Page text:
Ghana’s place on the 2020 World Gold Chart has been deemed unsatisfactory by a cross-section of the populace, especially with China retaining its place as one of the world’s top producers of the mineral.
Even though the West African country climbed to sixth, ahead of South Africa, its people do not consider it as an achievement worth celebrating.
They have raised questions as to why the country, formerly called the Gold Coast, whilst a British Colony is not producing enough of the mineral to be the world’s leader.
Ghanaians believe that illegal gold mining, popularly referred to as ‘galamsey’ in local palance, is to blame for the country’s mishap.
Some of these assertions were made online after the Ghana Chamber of Mines released the 10 leading gold-producing countries for 2020.
Reports from several online news publications sought to draw a link between illegal gold mining in Ghana and the country’s performance on the world’s list of major gold producers.
Indeed, the impact of illegal gold mining on the country cannot be overemphasized.
“While illegal mining supports livelihoods, it has caused severe damage to the environment. It is blamed for destruction of farmlands and pollution of water bodies. It also denies the state revenue: an estimated $2.3 billion in 2016,” parts of an article co-authored with Senyo Dotsey and Sebastian Paalo, PhD researcher, School of Political Science and International Studies, University of Queensland (Australia), and published on www.theconversation.com reads
But really, does the effects of galamsey extend to Ghana’s gold production?
If illegal mining is to be stopped, will the country’s volumes of the material increase?
How is galamsey affecting Ghana’s gold production?
The Director of Communications for Small-Scale Miners, Abdul Razak Alhassan, says that the effect of illegal gold may not influence the quantity of gold the country produces.
He has told Dubawa that illegal mining in the country cannot be the reason for Ghana’s inability to be the world’s leading producer of Ghana.
“Illegal mining is something we can discuss but not the cause of Ghana not being number one on the chart when it comes to leading producers of gold,” he said.
He added that Chinese were involved in gold mining activities across Africa, hence, it is quite wrong for Ghana to be the only country to be singled out by persons who hold the assertion that the presence of the Chinese was affecting the country’s gold production.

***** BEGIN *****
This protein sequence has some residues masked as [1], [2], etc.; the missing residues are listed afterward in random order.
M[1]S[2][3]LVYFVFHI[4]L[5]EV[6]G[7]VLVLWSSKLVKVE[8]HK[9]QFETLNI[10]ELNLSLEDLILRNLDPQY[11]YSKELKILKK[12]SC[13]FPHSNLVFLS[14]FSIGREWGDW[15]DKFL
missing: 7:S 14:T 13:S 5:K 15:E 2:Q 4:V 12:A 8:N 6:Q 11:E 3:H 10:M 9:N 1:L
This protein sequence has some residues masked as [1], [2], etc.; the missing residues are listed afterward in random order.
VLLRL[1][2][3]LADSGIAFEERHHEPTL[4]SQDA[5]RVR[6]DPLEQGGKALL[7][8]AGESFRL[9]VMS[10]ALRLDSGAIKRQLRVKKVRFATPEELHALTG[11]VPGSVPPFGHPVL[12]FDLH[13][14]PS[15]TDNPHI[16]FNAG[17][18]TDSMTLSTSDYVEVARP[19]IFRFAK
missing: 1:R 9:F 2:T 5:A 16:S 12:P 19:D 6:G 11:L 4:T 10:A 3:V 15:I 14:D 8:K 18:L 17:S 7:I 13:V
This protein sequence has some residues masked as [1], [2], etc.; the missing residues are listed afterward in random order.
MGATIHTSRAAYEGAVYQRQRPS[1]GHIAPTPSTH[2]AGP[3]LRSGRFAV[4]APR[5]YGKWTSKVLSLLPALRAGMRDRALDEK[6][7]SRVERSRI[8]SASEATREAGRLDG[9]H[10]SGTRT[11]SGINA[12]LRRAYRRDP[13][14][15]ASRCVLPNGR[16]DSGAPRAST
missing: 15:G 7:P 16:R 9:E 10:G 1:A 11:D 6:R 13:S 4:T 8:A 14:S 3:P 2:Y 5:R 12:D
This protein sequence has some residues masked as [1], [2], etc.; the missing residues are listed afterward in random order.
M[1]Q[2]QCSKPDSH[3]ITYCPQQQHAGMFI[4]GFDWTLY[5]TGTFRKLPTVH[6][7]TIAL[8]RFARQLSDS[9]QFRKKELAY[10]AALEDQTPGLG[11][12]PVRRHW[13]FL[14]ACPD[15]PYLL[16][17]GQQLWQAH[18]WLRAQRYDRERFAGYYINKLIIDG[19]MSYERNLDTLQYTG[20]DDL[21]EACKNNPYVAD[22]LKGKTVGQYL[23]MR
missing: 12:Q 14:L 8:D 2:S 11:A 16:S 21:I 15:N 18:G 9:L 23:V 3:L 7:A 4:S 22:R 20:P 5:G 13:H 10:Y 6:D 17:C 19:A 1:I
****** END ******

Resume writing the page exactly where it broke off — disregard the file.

Abdul Alhassan says China’s rank on the 2020 leading gold producers chart is a reflection of their investment in the mining industry globally.
“If China is the leading gold producer, it means they have invested in the mining industry and they have invested in both their countries and other countries when it comes to gold. It is a fact that since colonial times, Ghanaian indigenes do not invest in its mining industries and most of the gold mining companies in Ghana are owned by foreigners. They invest in the mining companies and give the country just a token of the gross. It was 3% but now 5% of the gross. If we, Ghanaians, were investing in that sector and taking about 60% – 90%, it would have been a different ball game altogether, but if we do not channel our investment into that sector we will always have a minute percentage from the foreign companies,” he told Dubawa in an interview.
What should be done if the country wants to increase its gold production?
The government, at several times, announced policies geared at promoting growth of the mining sector.
In 2018, the then Deputy Minister for Lands and Natural Resources, Barbara Oteng Gyasi, said that the government was in the process of instituting policies aimed at restructuring the mining sector.
Concerning illegal mining, she only reiterated the government’s commitment to fighting the menace.